Determinants of Foreign Currency Savings: Evidence from Google Search DataLecturer: Vilma Deltuvaitė Affiliation: Technical University in Kaunas PEF MENDELU, Room Q4.74 1:00 PM • 3/23/2016
Abstract: The paper investigates motives of domestic and foreign currency savings in non-Eurozone EU countries. We focus on macroeconomic shocks specified by the International Fisher Effect theory, current account and remittances. Special attention is put on perception and sentiment of economic agents. Main contribution of the paper is based on sentiment indicators received from Google search data. To estimate the model, we employed Bayesian Model Averaging since we do not have appropriate economic theory to select Google search keywords.
The Low Volatility Phenomenon in the Presence of Taxes and Transaction CostsLecturer: Shaun Pfeiffer Affiliation: Edinboro University, USA Mendel University, Room 4.74 1:00 PM • 3/8/2016
Traditional finance theory suggests that investors should expect lower returns as the risk, i.e., volatility, of the portfolio decreases. However, empirical evidence in the investment literature suggests that low volatility investments over longer investment horizons have provided better risk adjusted returns, and in some cases, even higher returns than those generated by high volatility investments. The findings from prior literature are relevant to investments in a non-taxable, i.e., tax-deferred or tax-exempt, environment. This study contributes to the literature by examining the efficacy of low volatility investments in the presence of taxes and transaction costs. The empirical findings suggest that a low volatility investment strategy fails to consistently achieve higher levels of efficiency when compared to the appropriate investable index in a taxable environment with transaction costs.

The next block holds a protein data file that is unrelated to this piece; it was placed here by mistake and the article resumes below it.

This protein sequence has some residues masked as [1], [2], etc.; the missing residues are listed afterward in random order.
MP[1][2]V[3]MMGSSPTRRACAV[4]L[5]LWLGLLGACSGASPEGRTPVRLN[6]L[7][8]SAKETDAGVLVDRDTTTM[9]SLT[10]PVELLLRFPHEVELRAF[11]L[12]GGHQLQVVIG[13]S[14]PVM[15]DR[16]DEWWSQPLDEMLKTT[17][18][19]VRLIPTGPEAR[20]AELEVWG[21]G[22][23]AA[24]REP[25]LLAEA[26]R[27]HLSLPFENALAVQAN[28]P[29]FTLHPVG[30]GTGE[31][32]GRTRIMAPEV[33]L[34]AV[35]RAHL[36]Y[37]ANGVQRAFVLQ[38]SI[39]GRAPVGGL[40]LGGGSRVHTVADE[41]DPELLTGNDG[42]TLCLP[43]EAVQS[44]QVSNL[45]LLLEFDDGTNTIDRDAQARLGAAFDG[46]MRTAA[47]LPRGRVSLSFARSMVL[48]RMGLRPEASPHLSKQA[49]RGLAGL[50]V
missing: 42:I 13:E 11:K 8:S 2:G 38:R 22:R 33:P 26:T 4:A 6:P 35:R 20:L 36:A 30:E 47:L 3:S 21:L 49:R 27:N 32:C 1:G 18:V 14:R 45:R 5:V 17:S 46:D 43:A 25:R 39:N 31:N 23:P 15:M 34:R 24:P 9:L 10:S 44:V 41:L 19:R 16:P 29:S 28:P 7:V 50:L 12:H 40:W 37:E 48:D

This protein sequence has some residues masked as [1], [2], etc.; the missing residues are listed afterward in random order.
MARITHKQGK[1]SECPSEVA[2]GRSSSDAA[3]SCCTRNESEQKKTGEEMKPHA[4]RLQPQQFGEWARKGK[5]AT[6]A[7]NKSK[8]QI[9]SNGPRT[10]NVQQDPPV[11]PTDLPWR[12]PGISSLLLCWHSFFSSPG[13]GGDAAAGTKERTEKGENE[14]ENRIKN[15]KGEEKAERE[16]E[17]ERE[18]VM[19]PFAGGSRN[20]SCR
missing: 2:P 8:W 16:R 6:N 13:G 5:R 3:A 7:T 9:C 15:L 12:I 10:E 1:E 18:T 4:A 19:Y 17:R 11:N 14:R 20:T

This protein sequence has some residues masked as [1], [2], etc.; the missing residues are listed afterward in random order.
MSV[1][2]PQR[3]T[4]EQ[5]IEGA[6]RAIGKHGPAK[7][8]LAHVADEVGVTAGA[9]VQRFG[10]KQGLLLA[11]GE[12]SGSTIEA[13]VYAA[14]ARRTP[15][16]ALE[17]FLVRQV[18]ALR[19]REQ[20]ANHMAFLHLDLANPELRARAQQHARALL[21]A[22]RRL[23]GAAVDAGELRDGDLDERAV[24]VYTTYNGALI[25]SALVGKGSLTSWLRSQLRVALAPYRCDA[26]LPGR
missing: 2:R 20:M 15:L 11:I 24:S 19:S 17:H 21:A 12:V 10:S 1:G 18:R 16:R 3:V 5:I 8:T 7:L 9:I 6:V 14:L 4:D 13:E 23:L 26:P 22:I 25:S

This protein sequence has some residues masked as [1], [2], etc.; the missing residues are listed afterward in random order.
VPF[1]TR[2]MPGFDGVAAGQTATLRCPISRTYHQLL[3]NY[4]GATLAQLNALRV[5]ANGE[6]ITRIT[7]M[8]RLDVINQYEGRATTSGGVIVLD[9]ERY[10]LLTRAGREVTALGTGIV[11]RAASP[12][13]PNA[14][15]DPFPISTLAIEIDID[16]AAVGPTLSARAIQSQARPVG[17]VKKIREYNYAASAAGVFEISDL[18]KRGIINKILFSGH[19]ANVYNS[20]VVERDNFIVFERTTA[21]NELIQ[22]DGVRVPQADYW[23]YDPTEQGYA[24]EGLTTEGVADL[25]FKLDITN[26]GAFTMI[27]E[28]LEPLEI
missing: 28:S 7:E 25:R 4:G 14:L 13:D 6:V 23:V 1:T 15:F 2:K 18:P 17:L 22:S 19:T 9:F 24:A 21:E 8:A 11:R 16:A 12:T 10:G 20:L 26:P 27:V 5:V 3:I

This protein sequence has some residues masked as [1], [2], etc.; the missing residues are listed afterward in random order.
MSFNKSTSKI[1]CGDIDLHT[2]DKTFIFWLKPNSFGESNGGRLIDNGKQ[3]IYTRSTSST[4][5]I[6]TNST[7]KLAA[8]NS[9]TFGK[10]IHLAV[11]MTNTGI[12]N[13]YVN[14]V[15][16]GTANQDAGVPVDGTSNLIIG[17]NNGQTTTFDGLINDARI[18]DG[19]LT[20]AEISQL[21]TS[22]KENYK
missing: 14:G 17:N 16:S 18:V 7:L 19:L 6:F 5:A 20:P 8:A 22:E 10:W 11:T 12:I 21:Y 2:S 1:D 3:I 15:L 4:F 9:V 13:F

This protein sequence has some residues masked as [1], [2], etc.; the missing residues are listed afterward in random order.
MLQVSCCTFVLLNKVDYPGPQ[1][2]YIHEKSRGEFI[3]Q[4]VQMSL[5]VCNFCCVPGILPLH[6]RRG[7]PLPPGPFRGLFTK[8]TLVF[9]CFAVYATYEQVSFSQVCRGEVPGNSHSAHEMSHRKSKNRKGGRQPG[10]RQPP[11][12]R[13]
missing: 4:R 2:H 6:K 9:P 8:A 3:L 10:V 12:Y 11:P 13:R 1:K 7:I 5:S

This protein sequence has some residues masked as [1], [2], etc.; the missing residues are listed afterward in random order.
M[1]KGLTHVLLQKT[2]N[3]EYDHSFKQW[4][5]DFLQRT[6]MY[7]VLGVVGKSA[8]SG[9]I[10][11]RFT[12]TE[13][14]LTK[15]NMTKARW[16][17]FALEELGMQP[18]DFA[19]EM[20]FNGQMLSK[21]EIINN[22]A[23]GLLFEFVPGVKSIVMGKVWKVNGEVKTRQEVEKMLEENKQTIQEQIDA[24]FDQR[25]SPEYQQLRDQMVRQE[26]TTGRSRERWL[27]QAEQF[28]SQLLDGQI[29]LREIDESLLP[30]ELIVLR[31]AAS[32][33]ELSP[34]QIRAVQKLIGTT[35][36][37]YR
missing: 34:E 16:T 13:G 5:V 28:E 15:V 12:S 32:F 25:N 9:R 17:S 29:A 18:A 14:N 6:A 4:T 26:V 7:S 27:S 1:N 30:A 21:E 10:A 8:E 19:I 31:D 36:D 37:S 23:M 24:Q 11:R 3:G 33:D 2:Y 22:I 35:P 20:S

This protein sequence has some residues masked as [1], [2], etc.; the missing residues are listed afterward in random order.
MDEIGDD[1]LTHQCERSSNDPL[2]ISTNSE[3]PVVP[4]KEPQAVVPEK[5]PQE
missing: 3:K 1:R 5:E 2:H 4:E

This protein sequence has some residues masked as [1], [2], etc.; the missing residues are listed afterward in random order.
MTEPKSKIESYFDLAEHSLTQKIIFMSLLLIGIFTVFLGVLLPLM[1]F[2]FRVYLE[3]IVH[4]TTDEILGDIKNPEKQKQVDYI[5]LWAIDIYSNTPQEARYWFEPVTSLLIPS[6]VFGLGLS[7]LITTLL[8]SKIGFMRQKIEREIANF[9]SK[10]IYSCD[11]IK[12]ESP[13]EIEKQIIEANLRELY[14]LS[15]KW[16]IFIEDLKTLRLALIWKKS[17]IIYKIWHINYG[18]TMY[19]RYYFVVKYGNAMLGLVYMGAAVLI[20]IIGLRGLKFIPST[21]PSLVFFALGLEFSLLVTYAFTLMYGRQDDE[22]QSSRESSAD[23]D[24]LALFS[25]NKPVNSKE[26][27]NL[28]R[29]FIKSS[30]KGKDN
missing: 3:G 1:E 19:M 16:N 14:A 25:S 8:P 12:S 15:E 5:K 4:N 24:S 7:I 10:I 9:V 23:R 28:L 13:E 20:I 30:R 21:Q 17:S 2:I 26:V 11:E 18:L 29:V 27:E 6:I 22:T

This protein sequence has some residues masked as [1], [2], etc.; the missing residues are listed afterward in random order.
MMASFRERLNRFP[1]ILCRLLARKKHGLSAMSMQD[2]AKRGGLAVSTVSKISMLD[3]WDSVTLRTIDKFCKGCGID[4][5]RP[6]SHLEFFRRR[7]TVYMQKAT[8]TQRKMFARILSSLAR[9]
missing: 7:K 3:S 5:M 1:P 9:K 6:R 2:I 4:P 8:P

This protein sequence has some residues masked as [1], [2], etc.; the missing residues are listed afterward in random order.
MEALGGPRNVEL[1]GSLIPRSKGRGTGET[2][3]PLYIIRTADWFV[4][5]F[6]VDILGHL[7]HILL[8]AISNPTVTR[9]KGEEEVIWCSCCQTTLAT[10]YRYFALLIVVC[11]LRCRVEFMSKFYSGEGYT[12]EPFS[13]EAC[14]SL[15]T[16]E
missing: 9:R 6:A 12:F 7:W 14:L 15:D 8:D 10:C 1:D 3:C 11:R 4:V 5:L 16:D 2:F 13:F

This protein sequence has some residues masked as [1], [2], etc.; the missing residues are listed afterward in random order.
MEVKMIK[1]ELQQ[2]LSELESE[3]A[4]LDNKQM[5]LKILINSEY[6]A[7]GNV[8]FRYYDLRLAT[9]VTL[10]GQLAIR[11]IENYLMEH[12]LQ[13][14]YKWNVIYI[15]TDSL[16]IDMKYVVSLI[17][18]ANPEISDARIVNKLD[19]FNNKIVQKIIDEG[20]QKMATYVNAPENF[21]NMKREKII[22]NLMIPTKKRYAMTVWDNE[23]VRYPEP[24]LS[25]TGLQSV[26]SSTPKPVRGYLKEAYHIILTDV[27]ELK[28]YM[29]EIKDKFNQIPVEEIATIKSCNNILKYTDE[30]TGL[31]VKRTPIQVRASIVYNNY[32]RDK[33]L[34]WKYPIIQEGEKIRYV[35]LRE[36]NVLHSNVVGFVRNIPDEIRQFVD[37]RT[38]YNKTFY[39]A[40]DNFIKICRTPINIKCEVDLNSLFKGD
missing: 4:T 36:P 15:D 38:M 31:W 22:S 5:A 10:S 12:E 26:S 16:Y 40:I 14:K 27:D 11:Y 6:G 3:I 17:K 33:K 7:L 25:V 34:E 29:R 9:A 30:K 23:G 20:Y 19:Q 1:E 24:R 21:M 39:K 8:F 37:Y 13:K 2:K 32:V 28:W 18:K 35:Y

The deforestation Kuznets curve: Evidence from satellite dataLecturer: Jesus C. Cuaresma Affiliation: University of Vienna ESF MU, Room P403 1:00 PM • 3/4/2016
We use satellite data on forest cover along national borders in order to study the determinants of deforestation differences across countries. We combine the forest cover information with data on homogeneous response units, which allow us to control for cross-country geoclimatic differences when assessing the drivers of deforestation. Income per capita appears to be the most robust determinant of differences in cross-border forest cover and our results present evidence of the existence of decreasing effects of income on forest cover as economic development progresses.